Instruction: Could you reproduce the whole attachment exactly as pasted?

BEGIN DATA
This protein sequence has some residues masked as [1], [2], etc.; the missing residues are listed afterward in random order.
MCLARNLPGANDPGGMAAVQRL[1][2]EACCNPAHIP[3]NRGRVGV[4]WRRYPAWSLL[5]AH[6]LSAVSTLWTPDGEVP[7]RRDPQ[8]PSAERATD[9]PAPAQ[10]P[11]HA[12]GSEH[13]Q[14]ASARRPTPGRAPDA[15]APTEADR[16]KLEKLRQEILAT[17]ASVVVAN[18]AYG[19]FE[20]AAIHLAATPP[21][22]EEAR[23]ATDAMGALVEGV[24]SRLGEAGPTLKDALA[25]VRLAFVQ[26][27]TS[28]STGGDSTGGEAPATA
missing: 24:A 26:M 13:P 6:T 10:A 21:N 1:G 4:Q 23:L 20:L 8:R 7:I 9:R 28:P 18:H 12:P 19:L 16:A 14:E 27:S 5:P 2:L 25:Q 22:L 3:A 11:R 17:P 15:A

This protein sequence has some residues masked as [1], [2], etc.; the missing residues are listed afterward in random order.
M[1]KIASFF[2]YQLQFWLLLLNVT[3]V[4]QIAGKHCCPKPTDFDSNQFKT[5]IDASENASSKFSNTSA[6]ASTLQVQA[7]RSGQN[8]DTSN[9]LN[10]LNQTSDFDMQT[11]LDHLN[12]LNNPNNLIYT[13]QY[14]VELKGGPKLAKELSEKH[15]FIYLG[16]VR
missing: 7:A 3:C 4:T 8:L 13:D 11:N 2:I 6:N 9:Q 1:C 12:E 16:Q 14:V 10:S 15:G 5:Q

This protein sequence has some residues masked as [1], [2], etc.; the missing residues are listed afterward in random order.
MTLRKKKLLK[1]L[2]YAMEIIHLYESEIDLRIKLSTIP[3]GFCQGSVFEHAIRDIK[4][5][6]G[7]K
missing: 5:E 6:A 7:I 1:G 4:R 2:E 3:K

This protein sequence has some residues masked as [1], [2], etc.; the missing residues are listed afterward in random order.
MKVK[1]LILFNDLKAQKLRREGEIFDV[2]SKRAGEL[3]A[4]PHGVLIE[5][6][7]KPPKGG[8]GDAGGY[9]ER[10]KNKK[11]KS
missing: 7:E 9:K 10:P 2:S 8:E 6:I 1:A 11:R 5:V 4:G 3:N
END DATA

This protein sequence has some residues masked as [1], [2], etc.; the missing residues are listed afterward in random order.
MCLARNLPGANDPGGMAAVQRL[1][2]EACCNPAHIP[3]NRGRVGV[4]WRRYPAWSLL[5]AH[6]LSAVSTLWTPDGEVP[7]RRDPQ[8]PSAERATD[9]PAPAQ[10]P[11]HA[12]GSEH[13]Q[14]ASARRPTPGRAPDA[15]APTEADR[16]KLEKLRQEILAT[17]ASVVVAN[18]AYG[19]FE[20]AAIHLAATPP[21][22]EEAR[23]ATDAMGALVEGV[24]SRLGEAGPTLKDALA[25]VRLAFVQ[26][27]TS[28]STGGDSTGGEAPATA
missing: 24:A 26:M 13:P 6:T 10:A 21:N 1:G 4:Q 23:L 20:L 8:R 7:I 9:R 28:P 18:H 12:P 19:L 16:A 14:E 27:S 5:P 2:L 25:Q 22:L 3:A 11:R 17:P 15:A

This protein sequence has some residues masked as [1], [2], etc.; the missing residues are listed afterward in random order.
M[1]KIASFF[2]YQLQFWLLLLNVT[3]V[4]QIAGKHCCPKPTDFDSNQFKT[5]IDASENASSKFSNTSA[6]ASTLQVQA[7]RSGQN[8]DTSN[9]LN[10]LNQTSDFDMQT[11]LDHLN[12]LNNPNNLIYT[13]QY[14]VELKGGPKLAKELSEKH[15]FIYLG[16]VR
missing: 7:A 3:C 4:T 8:L 13:D 11:N 2:I 6:N 9:Q 1:C 12:E 16:Q 14:V 10:S 15:G 5:Q

This protein sequence has some residues masked as [1], [2], etc.; the missing residues are listed afterward in random order.
MTLRKKKLLK[1]L[2]YAMEIIHLYESEIDLRIKLSTIP[3]GFCQGSVFEHAIRDIK[4][5][6]G[7]K
missing: 5:E 6:A 7:I 1:G 4:R 2:E 3:K

This protein sequence has some residues masked as [1], [2], etc.; the missing residues are listed afterward in random order.
MKVK[1]LILFNDLKAQKLRREGEIFDV[2]SKRAGEL[3]A[4]PHGVLIE[5][6][7]KPPKGG[8]GDAGGY[9]ER[10]KNKK[11]KS
missing: 7:E 9:K 10:P 2:S 8:E 6:I 1:A 11:R 5:V 4:G 3:N